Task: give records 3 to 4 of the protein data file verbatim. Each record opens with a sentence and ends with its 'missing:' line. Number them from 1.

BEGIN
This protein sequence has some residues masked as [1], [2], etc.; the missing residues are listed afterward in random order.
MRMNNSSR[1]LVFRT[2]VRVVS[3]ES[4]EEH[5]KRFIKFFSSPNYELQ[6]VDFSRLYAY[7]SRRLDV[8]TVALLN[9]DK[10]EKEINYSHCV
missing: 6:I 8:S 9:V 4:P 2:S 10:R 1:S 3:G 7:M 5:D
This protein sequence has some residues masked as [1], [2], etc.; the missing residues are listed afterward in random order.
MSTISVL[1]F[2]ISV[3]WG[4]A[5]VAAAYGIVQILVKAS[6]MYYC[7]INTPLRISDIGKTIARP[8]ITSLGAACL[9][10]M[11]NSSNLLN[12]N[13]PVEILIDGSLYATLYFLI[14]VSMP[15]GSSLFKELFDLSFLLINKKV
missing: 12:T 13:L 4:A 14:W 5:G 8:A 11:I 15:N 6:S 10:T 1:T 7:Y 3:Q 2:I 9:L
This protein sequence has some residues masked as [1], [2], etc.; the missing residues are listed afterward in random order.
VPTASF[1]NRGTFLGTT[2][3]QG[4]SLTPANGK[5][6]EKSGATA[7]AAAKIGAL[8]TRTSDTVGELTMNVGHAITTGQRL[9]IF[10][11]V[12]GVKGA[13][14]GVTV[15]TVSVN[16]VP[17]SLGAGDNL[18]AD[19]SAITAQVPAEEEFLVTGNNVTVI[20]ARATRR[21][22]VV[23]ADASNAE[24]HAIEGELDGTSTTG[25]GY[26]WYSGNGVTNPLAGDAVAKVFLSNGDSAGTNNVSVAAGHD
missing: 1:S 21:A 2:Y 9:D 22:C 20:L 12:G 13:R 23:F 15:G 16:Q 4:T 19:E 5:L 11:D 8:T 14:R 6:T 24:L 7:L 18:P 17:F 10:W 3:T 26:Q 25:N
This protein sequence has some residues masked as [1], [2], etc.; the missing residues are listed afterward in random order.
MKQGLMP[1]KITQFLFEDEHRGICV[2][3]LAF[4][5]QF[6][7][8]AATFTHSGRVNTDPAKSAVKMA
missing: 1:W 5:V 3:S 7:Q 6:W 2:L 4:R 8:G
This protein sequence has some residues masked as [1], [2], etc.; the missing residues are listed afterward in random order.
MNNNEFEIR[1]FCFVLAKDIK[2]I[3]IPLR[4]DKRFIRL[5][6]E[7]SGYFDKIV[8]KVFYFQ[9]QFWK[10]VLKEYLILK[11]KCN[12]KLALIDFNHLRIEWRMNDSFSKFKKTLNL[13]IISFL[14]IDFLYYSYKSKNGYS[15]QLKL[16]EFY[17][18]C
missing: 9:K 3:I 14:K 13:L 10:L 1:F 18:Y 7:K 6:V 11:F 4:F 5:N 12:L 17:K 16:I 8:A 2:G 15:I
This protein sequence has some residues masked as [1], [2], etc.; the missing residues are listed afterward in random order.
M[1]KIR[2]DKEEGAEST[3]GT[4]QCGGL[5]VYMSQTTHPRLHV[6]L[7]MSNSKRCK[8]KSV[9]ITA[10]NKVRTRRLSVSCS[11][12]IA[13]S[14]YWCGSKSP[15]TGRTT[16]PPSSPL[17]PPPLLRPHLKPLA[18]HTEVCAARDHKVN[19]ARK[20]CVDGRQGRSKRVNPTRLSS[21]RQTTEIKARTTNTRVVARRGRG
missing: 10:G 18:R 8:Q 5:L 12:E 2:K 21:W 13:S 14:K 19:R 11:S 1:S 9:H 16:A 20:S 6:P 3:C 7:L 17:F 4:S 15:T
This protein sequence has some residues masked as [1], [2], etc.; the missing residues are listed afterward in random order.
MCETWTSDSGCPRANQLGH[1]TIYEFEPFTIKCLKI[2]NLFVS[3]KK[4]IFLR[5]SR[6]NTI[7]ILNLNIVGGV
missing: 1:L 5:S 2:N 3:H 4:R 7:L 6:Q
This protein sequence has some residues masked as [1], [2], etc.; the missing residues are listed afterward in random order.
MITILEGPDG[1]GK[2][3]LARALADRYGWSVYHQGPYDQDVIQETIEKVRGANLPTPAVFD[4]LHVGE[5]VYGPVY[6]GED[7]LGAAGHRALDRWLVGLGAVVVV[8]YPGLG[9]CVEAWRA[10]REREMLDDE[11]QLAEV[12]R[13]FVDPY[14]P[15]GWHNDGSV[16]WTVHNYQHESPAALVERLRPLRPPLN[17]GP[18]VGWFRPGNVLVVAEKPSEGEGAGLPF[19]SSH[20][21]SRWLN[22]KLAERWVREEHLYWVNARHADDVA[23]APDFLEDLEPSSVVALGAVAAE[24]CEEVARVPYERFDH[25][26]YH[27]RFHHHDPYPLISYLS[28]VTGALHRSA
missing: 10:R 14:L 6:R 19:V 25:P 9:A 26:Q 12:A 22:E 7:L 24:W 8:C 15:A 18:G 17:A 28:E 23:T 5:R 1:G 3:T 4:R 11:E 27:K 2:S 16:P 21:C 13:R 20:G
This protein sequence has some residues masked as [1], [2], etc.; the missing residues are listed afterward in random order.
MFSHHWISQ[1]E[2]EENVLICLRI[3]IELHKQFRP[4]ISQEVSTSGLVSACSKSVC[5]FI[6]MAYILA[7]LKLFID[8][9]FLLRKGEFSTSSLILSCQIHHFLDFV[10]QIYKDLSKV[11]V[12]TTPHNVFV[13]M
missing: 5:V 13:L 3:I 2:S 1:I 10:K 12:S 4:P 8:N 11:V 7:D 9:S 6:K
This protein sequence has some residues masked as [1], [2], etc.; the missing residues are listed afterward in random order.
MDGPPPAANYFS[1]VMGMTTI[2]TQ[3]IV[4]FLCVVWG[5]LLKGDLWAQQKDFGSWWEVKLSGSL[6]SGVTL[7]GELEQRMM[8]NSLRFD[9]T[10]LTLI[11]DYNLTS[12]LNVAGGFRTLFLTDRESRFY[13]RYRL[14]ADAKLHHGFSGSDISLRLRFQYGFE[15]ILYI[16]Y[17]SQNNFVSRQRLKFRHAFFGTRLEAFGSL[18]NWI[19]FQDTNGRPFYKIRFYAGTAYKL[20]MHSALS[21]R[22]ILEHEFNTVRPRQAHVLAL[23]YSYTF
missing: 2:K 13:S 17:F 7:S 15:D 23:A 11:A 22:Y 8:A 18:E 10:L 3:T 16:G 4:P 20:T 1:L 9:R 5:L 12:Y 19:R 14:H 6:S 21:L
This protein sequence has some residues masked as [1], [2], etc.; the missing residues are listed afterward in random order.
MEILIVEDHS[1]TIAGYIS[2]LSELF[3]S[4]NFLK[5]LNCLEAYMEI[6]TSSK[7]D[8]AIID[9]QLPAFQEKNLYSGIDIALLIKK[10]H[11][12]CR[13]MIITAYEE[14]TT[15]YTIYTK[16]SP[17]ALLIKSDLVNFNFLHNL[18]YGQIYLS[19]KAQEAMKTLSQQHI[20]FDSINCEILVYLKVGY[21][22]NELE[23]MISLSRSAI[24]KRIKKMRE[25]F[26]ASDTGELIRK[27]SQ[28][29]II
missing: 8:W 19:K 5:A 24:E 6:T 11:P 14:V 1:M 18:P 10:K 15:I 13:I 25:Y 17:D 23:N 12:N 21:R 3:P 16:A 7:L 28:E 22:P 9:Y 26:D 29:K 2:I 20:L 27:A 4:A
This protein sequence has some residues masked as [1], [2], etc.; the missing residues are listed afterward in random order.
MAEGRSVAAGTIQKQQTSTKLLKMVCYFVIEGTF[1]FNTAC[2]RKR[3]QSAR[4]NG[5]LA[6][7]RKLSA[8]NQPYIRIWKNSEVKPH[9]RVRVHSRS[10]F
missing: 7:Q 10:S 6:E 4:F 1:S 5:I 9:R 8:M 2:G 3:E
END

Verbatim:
This protein sequence has some residues masked as [1], [2], etc.; the missing residues are listed afterward in random order.
VPTASF[1]NRGTFLGTT[2][3]QG[4]SLTPANGK[5][6]EKSGATA[7]AAAKIGAL[8]TRTSDTVGELTMNVGHAITTGQRL[9]IF[10][11]V[12]GVKGA[13][14]GVTV[15]TVSVN[16]VP[17]SLGAGDNL[18]AD[19]SAITAQVPAEEEFLVTGNNVTVI[20]ARATRR[21][22]VV[23]ADASNAE[24]HAIEGELDGTSTTG[25]GY[26]WYSGNGVTNPLAGDAVAKVFLSNGDSAGTNNVSVAAGHD
missing: 1:S 21:A 2:Y 9:D 22:C 20:L 12:G 13:R 23:F 15:G 16:Q 4:T 19:E 5:L 11:D 8:T 14:R 6:T 24:L 7:L 18:P 17:F 10:W 3:T 26:Q 25:N
This protein sequence has some residues masked as [1], [2], etc.; the missing residues are listed afterward in random order.
MKQGLMP[1]KITQFLFEDEHRGICV[2][3]LAF[4][5]QF[6][7][8]AATFTHSGRVNTDPAKSAVKMA
missing: 1:W 5:V 3:S 7:Q 6:W 2:L 4:R 8:G